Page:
Regeneron Pharmaceuticals said today it will add 200 jobs by the end of 2017 at its Industrial Operations and Product Supply (IOPS) bioprocessing campus in Ireland, as part of an additional $350 million investment in the facility.
The expansion will create Ireland’s largest-scale bulk biologics production facility, with total site investment of $650 million, according to the company.
Regeneron created IOPS—its first such operation outside the U.S.—on the site of a former Dell computer facility in Raheen, County Limerick. Regeneron acquired the site, which had been vacant since 2009, then won planning approvals last year. When plans for IOPS were announced in December 2013, Regeneron envisioned basing 300 jobs and investing $300 million in the site.
Approximately 300 full-time employees are now based at the 400,000-square-foot facility, as are 200 contingent workers and 550 construction workers.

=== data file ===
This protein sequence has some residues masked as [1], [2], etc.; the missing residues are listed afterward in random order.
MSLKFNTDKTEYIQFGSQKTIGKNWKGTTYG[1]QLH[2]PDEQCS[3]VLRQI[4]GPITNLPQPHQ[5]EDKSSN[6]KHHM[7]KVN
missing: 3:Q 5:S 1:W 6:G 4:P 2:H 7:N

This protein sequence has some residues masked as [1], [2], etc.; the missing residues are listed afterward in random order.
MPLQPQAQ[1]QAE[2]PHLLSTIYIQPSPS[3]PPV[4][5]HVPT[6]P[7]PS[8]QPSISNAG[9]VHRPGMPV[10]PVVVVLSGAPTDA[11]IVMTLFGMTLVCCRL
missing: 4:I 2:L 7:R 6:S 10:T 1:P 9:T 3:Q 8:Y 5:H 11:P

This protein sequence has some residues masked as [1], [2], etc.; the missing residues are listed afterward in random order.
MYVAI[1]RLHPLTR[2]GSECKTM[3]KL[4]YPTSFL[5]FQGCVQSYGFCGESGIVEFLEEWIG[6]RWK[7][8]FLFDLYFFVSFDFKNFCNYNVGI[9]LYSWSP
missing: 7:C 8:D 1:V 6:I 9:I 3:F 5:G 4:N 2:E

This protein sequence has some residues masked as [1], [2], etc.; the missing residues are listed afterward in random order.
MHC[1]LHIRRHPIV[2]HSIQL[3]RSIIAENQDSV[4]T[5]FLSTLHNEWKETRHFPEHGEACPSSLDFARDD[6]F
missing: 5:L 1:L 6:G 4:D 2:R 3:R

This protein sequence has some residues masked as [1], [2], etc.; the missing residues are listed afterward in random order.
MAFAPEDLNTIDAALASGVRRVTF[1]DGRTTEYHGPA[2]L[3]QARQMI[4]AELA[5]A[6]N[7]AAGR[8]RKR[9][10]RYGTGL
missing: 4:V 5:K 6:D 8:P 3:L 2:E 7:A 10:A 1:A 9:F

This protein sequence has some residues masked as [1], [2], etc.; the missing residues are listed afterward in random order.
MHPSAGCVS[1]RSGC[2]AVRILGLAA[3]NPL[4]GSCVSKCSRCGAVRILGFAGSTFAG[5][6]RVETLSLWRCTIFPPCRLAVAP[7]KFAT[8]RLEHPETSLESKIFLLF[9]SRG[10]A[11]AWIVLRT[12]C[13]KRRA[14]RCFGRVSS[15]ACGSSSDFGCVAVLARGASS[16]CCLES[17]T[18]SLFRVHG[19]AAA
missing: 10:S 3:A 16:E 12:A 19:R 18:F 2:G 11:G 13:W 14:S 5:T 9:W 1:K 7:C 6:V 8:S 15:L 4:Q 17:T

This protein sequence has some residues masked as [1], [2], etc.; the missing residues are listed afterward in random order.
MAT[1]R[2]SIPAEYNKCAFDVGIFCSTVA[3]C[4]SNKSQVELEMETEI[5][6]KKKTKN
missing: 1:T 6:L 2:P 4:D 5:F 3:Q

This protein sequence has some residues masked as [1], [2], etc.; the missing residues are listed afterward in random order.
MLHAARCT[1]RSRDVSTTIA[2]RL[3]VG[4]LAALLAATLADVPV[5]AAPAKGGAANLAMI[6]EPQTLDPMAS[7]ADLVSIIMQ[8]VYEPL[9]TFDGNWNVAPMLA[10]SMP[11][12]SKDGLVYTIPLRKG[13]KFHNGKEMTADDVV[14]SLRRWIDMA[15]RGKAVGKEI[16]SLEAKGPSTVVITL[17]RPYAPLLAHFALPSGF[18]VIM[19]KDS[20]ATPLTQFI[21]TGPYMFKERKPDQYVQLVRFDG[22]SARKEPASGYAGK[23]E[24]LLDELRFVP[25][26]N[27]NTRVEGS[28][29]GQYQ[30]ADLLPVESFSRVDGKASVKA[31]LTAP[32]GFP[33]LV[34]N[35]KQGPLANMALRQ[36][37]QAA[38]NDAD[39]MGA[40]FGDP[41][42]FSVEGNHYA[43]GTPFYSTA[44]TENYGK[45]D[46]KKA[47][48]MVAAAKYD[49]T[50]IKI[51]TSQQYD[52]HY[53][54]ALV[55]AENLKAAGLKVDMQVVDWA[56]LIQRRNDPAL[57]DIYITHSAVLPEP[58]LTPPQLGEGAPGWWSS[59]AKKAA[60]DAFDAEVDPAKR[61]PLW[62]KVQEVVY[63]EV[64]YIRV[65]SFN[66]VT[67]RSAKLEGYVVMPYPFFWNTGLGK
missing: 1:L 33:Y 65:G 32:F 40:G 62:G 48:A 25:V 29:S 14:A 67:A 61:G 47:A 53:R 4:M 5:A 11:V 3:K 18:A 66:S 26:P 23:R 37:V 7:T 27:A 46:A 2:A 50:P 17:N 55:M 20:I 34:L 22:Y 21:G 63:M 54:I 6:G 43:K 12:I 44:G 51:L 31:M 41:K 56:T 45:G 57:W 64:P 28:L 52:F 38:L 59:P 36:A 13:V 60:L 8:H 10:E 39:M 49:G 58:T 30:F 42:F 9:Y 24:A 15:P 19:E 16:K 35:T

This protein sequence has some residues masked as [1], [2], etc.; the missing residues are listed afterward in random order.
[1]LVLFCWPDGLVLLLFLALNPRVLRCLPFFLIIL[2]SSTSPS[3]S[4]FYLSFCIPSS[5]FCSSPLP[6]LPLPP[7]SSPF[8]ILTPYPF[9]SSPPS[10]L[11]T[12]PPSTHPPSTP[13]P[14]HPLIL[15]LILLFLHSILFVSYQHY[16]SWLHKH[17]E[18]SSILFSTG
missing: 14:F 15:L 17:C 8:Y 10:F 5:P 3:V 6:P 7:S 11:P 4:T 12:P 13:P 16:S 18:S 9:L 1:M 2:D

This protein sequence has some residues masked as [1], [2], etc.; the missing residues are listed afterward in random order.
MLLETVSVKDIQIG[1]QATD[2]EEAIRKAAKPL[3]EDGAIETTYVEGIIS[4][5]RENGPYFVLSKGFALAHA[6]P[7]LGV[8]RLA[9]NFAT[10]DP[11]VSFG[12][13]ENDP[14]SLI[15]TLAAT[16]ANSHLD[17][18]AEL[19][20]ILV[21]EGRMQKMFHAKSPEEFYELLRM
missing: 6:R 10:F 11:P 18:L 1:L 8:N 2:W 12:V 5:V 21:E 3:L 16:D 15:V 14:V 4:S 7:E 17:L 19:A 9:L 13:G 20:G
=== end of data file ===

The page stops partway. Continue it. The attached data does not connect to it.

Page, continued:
The Limerick site is now operational with the first production line on track to enter validation before year end 2015.
Regeneron said recruitment is under way to fill additional full-time, high-end specialist jobs in commercial manufacturing, process sciences, quality assurance/quality control and various support functions for scientists, chemists, and technicians.
The company has worked with the Department of Jobs and IDA Ireland on the development of its operations in Ireland.
“The decision to create 200 new full-time roles and invest an additional $350 million in Limerick was an easy one to make because of our hiring and trades experiences over the last two years,” Dan Van Plew, Regeneron svp and general manager of IOPS, said in a statement.
In addition to IOPS operations in Limerick, Regeneron also has a growing team in Dublin tasked with supporting its business in Europe. Regeneron said its total headcount in Ireland is expected to approach 550 by the end of 2017.
Regeneron’s announcement came as Ireland’s government launched its Action Plan for Jobs for the Mid West, designed to generate an additional 23,000 jobs in the region by 2020.